An old tradition of burning last year’s grass is still quite relevant over here in Latvia.

waterfall kuldiga

Shouldn’t be a problem for a “real” Latvian to set this one on fire

We have a word for last year’s grass. Yes we do. It’s “kūla” and it’s not cool at all, well at least according to Latvians who’re trying to burn fields of it each spring. An old tradition that is banned by the law, but still is widespread across Latvia and causes a lot of trouble for the firemen and the burners themselves.

So what’s up with all this madness and why did people start to burn kūla in the first place?

Well the most obvious reason is the urge to get rid of kūla itself, to give way for the new grass, but with time and environmentalist’s effort burning last year’s grass became harder to justify and kūla burning advocacy grew to new levels, meaning, people started to state all the good that comes with burning down a field or two. To be honest, there is no money in burning the last year’s grass and above all – it’s frickin’ dangerous.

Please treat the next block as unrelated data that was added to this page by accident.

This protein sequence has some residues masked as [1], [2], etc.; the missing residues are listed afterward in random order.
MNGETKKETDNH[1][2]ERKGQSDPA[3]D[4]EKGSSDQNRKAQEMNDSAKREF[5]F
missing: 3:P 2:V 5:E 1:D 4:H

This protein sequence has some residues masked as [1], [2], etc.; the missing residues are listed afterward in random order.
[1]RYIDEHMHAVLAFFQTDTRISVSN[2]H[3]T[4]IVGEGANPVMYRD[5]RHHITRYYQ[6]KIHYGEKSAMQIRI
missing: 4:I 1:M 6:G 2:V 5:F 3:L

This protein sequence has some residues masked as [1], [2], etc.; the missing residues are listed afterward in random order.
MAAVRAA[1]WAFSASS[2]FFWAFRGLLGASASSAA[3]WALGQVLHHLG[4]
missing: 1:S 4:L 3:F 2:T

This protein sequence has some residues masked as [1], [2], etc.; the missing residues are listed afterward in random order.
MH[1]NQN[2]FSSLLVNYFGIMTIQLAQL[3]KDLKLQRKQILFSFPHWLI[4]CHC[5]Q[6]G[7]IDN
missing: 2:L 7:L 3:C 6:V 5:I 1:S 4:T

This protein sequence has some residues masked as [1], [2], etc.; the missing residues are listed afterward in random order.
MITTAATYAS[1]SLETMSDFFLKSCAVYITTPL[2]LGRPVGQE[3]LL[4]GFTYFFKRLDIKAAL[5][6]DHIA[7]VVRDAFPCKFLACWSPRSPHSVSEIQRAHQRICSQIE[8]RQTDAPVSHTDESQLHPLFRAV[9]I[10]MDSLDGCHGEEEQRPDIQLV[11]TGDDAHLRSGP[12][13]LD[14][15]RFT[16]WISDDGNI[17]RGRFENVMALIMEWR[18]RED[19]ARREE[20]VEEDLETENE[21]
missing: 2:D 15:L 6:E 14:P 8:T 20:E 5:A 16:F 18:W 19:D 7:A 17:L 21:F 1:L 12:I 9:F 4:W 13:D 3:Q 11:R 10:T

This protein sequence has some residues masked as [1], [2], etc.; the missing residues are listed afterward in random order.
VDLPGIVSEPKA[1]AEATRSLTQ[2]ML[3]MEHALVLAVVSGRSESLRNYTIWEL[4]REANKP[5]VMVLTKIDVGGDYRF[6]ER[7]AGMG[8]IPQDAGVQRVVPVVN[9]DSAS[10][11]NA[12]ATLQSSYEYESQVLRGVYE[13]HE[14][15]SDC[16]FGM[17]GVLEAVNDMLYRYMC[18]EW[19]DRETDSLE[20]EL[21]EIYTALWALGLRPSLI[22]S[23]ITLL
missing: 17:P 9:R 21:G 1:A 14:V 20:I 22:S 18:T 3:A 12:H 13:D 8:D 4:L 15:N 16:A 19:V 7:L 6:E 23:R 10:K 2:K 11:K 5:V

Every year couple of houses and other buildings are burned down, there are causalities and ground cover with thousands of it’s little inhabitants is destroyed in vast territories  but none of that can stop the persistent Latvians who were too lazy to mow down the grass before winter. Hell, some even say that a real Latvian will be able to set a field on fire even if it’s flooded.

So bear that in mind and don’t be surprised to see some burned down fields in springtime when you visit Latvian countryside. Even if the field is under water.